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Amnesty International demands Saudi Arabia to halt execution of 14 Shia activists

US Rep. Ilhan Omar (D-MN) (L) talks with Speaker of the House Nancy Pelosi (D-CA) during a rally with fellow Democrats before voting on H.R. 1, or the People Act, on the East Steps of the US Capitol on March 08, 2019 in Washington, DC. (AFP photo)
This file photo shows an anti-regime rally in the Qatif region of Eastern province in Saudi Arabia.

Amnesty International has urged Saudi authorities to halt imminent execution of 14 young Shia activists who were condemned to death for taking part in anti-regime protests gripping the kingdom's Eastern Province.

The leading international human rights group in a recent statement decried the Saudi Arabian Supreme Court’s decision to uphold death sentences against the group convicted of participating in the protests.

“The men about to be executed told the court they were tortured, which makes their confessions invalid - most of us could be forced to say anything under torture. They were then charged with offences related to their alleged participation in anti-government demonstrations in Saudi Arabia,” read the statement.

Amnesty said, "We must stop this Saudi execution. All that stands between these 14 men and their death is King Salman’s signature. Join us in urging the Saudi authorities to stop the executions now."

In June 2016, the the Specialised Criminal Court (SCC) sentenced to death the 14 men charged with crimes relating to protesting in what Amnesty says was a "grossly unfair mass trial."

"Following a grossly unfair trial, where the men were put in a group with others being sentenced, the judge handed them the ultimate cruel and inhumane punishment: the death sentence,” said Amnesty.

The activists were convicted of a wide array of crimes that include bomb making, participation in riots and shooting at security vehicles. 

According to reports, the trial process preceding the verdicts took place at the criminal court dealing with terrorism-related cases, a tribunal viewed by legal experts as an Interior Ministry tool to suppress opposition activists.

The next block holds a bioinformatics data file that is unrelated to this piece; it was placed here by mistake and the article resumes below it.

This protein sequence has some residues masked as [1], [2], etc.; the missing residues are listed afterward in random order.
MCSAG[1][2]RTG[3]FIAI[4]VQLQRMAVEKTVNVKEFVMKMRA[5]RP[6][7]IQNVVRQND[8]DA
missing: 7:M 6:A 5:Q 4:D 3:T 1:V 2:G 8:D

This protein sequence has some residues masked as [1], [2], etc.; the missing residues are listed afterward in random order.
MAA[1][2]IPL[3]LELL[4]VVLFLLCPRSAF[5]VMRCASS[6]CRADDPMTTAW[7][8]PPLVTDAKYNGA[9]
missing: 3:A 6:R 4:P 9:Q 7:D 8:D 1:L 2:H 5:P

This is while some of the defendants had said during the hearing sessions that they were forced into false confessions through physical and psychological torture.

In July last year, Samah Hadid, Director of campaigns for the Middle East at Amnesty International, said in a statement that "by confirming these sentences, Saudi Arabia's authorities have displayed their ruthless commitment to the use of the death penalty as a weapon to crush dissent and neutralize political opponents." 

"King Salman's signature is now all that stands between them and their execution. He must immediately quash these death sentences which are a result of sham court proceedings that brazenly flout international fair trial standards." 

In May 2017, the UN’s special rapporteur on human rights and counter-terrorism, Ben Emmerson, urged Saudi Arabia to stop using the law against people peacefully exercising their rights to freedom of expression, association and assembly.

Shia activists belong to the restive Qatif region, which has been the scene of peaceful protest rallies against the ruling Al Saudi regime in recent years.

The rulers in Riyadh have been under fire by international rights groups for using the so-called “anti-terrorism law” to silence critical voices in the kingdom. Riyadh adopted a revised version of the law in 2014, enabling tougher penalties for those found guilty of terrorism.

The tough verdicts were issued amid the latest wave of unrest in the Shia town of Awamiyah in Qatif.

Qatif was home to Shia cleric Sheikh Nimr Baqir al-Nimr, an outspoken critic of the Saudi policies whose execution in 2016 by the Riyadh regime sparked angry protests at home and abroad as well as widespread international condemnations.

An undated picture taken in 2016 shows a man walking past images of executed Shia cleric Nimr Baqir al-Nimr on a wall in Awamiya town in Saudi Arabia's Eastern province. (Photo by AFP)

Protesters have been demanding reforms, freedom of expression, the release of political prisoners, and an end to economic and religious discrimination against the oil-rich region, but the marches have been met with a heavy-handed crackdown by the Saudi military.

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